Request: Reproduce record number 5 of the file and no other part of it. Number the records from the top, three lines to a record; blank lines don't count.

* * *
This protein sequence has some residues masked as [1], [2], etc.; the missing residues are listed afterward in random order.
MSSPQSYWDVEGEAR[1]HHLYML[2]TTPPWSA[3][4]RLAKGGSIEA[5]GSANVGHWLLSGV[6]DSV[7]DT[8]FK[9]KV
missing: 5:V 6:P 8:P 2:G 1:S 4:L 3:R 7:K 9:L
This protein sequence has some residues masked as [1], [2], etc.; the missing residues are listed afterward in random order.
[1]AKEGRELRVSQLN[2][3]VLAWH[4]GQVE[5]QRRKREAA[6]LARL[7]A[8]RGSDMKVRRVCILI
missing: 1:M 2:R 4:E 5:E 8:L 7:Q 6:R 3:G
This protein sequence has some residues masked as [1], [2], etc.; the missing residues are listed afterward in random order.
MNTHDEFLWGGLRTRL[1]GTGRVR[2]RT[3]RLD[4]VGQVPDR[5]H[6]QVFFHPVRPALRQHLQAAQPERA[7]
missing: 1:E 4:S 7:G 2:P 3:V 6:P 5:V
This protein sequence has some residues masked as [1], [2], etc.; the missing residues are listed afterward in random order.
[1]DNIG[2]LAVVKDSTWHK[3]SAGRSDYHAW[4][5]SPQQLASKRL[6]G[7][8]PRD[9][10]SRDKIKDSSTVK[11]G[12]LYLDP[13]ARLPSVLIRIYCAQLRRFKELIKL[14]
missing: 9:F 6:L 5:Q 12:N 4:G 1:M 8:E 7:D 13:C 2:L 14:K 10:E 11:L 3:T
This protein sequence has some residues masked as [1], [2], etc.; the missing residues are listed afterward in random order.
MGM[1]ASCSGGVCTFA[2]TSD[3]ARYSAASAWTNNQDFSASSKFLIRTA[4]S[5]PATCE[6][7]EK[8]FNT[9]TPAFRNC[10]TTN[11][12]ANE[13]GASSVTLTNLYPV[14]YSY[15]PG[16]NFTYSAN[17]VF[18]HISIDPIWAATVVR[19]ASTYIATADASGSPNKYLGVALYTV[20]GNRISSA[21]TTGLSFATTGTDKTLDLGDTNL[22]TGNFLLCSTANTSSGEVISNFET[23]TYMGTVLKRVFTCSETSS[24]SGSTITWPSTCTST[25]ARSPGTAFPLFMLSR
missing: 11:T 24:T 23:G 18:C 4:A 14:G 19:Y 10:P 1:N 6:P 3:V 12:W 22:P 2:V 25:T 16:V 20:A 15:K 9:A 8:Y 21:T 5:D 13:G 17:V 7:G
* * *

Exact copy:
This protein sequence has some residues masked as [1], [2], etc.; the missing residues are listed afterward in random order.
MGM[1]ASCSGGVCTFA[2]TSD[3]ARYSAASAWTNNQDFSASSKFLIRTA[4]S[5]PATCE[6][7]EK[8]FNT[9]TPAFRNC[10]TTN[11][12]ANE[13]GASSVTLTNLYPV[14]YSY[15]PG[16]NFTYSAN[17]VF[18]HISIDPIWAATVVR[19]ASTYIATADASGSPNKYLGVALYTV[20]GNRISSA[21]TTGLSFATTGTDKTLDLGDTNL[22]TGNFLLCSTANTSSGEVISNFET[23]TYMGTVLKRVFTCSETSS[24]SGSTITWPSTCTST[25]ARSPGTAFPLFMLSR
missing: 11:T 24:T 23:G 18:C 4:A 14:G 19:Y 10:P 1:N 6:P 3:V 12:W 22:P 2:V 25:T 16:V 20:A 15:K 9:A 8:Y 21:T 5:D 13:G 17:V 7:G